by Mary Caperton Morton Tuesday, August 16, 2016
Even the largest dinosaurs to walk the planet had to start out small, hatching out of eggs, but whether these were miniature versions of adults has been a long-standing question. Now a new study looking at fossils belonging to a specimen of Rapetosaurus krausei, a type of titanosaur, that died at just a few weeks of age is revealing just how fully formed some of these eventual giants were at an early age.
In the Cretaceous, adult titanosaurs grew to lengths of over 15 meters, but the specimen of R. krausei, discovered in Madagascar, was only 35 centimeters tall at the hip. Despite its minuscule size, the baby already displayed adult-like proportions of the head, limbs and spine.
Further investigation of the fossils by Kristina Curry Rogers, of Macalester College in St. Paul, Minn., and colleagues using bone histology and X-ray computed tomography revealed a compact growth pattern, indicating that the baby was already very mobile and that its limbs likely retained the same shape throughout its life.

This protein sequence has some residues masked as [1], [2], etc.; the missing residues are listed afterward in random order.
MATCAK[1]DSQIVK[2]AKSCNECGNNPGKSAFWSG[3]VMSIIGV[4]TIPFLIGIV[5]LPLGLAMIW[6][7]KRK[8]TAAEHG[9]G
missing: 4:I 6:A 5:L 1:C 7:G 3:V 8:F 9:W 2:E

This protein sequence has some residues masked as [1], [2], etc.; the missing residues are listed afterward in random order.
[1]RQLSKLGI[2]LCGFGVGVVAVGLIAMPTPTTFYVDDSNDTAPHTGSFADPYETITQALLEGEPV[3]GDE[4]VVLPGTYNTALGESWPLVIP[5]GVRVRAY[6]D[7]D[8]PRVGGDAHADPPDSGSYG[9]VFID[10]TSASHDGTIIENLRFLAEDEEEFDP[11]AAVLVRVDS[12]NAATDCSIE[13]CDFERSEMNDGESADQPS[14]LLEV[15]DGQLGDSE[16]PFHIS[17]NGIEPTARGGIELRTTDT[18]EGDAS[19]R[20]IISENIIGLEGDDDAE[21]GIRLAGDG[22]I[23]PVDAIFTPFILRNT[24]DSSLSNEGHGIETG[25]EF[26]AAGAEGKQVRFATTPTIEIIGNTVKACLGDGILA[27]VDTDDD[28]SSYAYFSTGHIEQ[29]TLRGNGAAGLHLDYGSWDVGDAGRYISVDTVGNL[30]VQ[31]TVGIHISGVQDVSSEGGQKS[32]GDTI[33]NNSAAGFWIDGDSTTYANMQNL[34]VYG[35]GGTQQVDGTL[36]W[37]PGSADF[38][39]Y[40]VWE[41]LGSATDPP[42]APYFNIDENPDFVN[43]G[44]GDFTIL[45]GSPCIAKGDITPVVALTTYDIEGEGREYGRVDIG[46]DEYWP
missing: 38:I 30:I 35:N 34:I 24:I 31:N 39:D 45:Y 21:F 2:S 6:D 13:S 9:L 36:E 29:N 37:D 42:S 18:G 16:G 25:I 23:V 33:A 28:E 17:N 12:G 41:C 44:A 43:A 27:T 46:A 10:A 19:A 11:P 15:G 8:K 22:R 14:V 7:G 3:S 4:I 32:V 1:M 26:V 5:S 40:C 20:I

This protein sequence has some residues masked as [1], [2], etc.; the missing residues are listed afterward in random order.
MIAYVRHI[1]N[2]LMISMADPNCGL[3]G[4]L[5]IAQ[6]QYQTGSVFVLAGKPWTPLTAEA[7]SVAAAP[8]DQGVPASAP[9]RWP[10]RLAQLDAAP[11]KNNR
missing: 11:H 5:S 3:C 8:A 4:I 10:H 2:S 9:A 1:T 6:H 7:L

The evidence helps confirm a long-suspected hypothesis that unlike species of theropods and ornithischians, for whom ample nesting evidence has been found, large sauropods didn’t provide much parental care to their young, in part because they were precocious from birth, able to move and feed on their own soon after hatching. However, mortality rates for young were also high, with this youngster likely dying from starvation at about 2.5 months of age, the team wrote in Science.
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